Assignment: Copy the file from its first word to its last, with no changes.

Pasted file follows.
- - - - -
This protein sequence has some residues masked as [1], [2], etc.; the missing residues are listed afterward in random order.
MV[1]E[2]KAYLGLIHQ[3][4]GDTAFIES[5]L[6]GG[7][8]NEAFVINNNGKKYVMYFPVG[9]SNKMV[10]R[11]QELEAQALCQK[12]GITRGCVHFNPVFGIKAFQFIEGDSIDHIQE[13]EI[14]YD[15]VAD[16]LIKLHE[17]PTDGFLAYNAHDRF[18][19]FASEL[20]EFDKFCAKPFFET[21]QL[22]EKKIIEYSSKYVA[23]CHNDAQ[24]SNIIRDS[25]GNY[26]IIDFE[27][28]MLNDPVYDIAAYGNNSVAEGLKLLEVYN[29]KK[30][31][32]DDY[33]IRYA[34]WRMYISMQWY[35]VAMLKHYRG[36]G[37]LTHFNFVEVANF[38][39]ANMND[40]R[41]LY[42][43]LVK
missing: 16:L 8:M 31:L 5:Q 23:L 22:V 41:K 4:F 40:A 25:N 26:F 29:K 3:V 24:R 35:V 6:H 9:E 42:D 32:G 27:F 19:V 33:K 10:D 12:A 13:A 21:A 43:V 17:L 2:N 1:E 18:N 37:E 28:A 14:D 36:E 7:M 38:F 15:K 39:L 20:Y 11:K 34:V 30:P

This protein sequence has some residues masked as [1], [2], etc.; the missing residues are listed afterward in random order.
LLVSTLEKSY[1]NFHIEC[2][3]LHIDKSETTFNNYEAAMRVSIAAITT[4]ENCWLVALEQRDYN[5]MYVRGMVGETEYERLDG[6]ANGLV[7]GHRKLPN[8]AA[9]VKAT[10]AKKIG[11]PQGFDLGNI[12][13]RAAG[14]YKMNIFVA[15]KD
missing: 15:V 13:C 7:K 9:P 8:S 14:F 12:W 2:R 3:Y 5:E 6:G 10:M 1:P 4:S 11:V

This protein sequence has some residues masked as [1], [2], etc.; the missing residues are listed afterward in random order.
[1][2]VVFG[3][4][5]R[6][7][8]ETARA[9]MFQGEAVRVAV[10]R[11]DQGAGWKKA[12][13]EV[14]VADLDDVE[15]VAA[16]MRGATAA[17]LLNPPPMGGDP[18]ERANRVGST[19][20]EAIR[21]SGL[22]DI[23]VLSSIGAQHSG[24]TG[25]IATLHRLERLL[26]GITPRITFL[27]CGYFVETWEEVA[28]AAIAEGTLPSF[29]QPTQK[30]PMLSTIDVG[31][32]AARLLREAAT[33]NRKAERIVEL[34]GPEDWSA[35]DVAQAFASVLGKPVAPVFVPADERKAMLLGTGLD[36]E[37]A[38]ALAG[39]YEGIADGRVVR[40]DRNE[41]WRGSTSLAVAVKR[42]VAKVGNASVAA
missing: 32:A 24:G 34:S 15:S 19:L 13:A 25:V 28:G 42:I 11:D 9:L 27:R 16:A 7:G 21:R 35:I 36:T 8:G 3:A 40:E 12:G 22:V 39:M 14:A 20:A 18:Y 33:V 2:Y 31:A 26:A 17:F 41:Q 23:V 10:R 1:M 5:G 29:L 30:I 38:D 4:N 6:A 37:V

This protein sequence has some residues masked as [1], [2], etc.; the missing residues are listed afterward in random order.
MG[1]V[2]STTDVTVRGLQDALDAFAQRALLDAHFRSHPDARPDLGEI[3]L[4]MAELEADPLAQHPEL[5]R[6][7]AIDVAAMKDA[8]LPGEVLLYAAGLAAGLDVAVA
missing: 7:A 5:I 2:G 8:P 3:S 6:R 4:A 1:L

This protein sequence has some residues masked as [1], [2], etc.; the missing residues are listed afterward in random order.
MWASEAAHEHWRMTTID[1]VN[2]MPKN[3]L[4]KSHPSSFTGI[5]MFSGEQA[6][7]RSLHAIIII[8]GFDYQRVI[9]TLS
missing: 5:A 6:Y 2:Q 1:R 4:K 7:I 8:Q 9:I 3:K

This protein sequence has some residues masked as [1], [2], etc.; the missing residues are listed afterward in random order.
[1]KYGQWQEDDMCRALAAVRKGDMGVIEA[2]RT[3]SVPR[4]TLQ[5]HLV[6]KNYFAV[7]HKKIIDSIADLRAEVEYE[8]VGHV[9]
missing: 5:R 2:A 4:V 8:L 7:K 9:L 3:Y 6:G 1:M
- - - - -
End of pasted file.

This protein sequence has some residues masked as [1], [2], etc.; the missing residues are listed afterward in random order.
MV[1]E[2]KAYLGLIHQ[3][4]GDTAFIES[5]L[6]GG[7][8]NEAFVINNNGKKYVMYFPVG[9]SNKMV[10]R[11]QELEAQALCQK[12]GITRGCVHFNPVFGIKAFQFIEGDSIDHIQE[13]EI[14]YD[15]VAD[16]LIKLHE[17]PTDGFLAYNAHDRF[18][19]FASEL[20]EFDKFCAKPFFET[21]QL[22]EKKIIEYSSKYVA[23]CHNDAQ[24]SNIIRDS[25]GNY[26]IIDFE[27][28]MLNDPVYDIAAYGNNSVAEGLKLLEVYN[29]KK[30][31][32]DDY[33]IRYA[34]WRMYISMQWY[35]VAMLKHYRG[36]G[37]LTHFNFVEVANF[38][39]ANMND[40]R[41]LY[42][43]LVK
missing: 16:L 8:M 31:L 5:Q 23:L 22:V 41:K 4:F 40:A 25:N 26:F 29:K 3:V 24:R 35:V 6:H 9:E 42:D 32:G 27:F 19:V 33:K 10:D 12:A 13:A 21:A 43:V 17:L 2:N 1:E 18:N 37:E 28:A 14:D 36:E 7:M 38:F 15:K 39:L 20:Y 11:K 34:V 30:P

This protein sequence has some residues masked as [1], [2], etc.; the missing residues are listed afterward in random order.
LLVSTLEKSY[1]NFHIEC[2][3]LHIDKSETTFNNYEAAMRVSIAAITT[4]ENCWLVALEQRDYN[5]MYVRGMVGETEYERLDG[6]ANGLV[7]GHRKLPN[8]AA[9]VKAT[10]AKKIG[11]PQGFDLGNI[12][13]RAAG[14]YKMNIFVA[15]KD
missing: 15:V 13:C 7:K 9:P 8:S 14:F 12:W 2:R 3:Y 5:E 6:G 10:M 1:P 4:S 11:V

This protein sequence has some residues masked as [1], [2], etc.; the missing residues are listed afterward in random order.
[1][2]VVFG[3][4][5]R[6][7][8]ETARA[9]MFQGEAVRVAV[10]R[11]DQGAGWKKA[12][13]EV[14]VADLDDVE[15]VAA[16]MRGATAA[17]LLNPPPMGGDP[18]ERANRVGST[19][20]EAIR[21]SGL[22]DI[23]VLSSIGAQHSG[24]TG[25]IATLHRLERLL[26]GITPRITFL[27]CGYFVETWEEVA[28]AAIAEGTLPSF[29]QPTQK[30]PMLSTIDVG[31][32]AARLLREAAT[33]NRKAERIVEL[34]GPEDWSA[35]DVAQAFASVLGKPVAPVFVPADERKAMLLGTGLD[36]E[37]A[38]ALAG[39]YEGIADGRVVR[40]DRNE[41]WRGSTSLAVAVKR[42]VAKVGNASVAA
missing: 32:A 24:G 34:S 15:S 19:L 13:A 25:V 28:G 42:I 11:D 9:L 27:R 16:A 7:G 21:R 35:I 36:T 8:G 3:A 40:E 12:G 22:V 39:M 14:A 20:A 18:Y 33:V 2:Y 31:A 26:A 17:F 41:Q 23:V 10:R 1:M 5:G 29:L 30:I 38:D 4:N 6:A 37:V

This protein sequence has some residues masked as [1], [2], etc.; the missing residues are listed afterward in random order.
MG[1]V[2]STTDVTVRGLQDALDAFAQRALLDAHFRSHPDARPDLGEI[3]L[4]MAELEADPLAQHPEL[5]R[6][7]AIDVAAMKDA[8]LPGEVLLYAAGLAAGLDVAVA
missing: 7:A 5:I 2:G 8:P 3:S 6:R 4:A 1:L

This protein sequence has some residues masked as [1], [2], etc.; the missing residues are listed afterward in random order.
MWASEAAHEHWRMTTID[1]VN[2]MPKN[3]L[4]KSHPSSFTGI[5]MFSGEQA[6][7]RSLHAIIII[8]GFDYQRVI[9]TLS
missing: 5:A 6:Y 2:Q 1:R 4:K 7:I 8:Q 9:I 3:K

This protein sequence has some residues masked as [1], [2], etc.; the missing residues are listed afterward in random order.
[1]KYGQWQEDDMCRALAAVRKGDMGVIEA[2]RT[3]SVPR[4]TLQ[5]HLV[6]KNYFAV[7]HKKIIDSIADLRAEVEYE[8]VGHV[9]
missing: 5:R 2:A 4:V 8:L 7:K 9:L 3:Y 6:G 1:M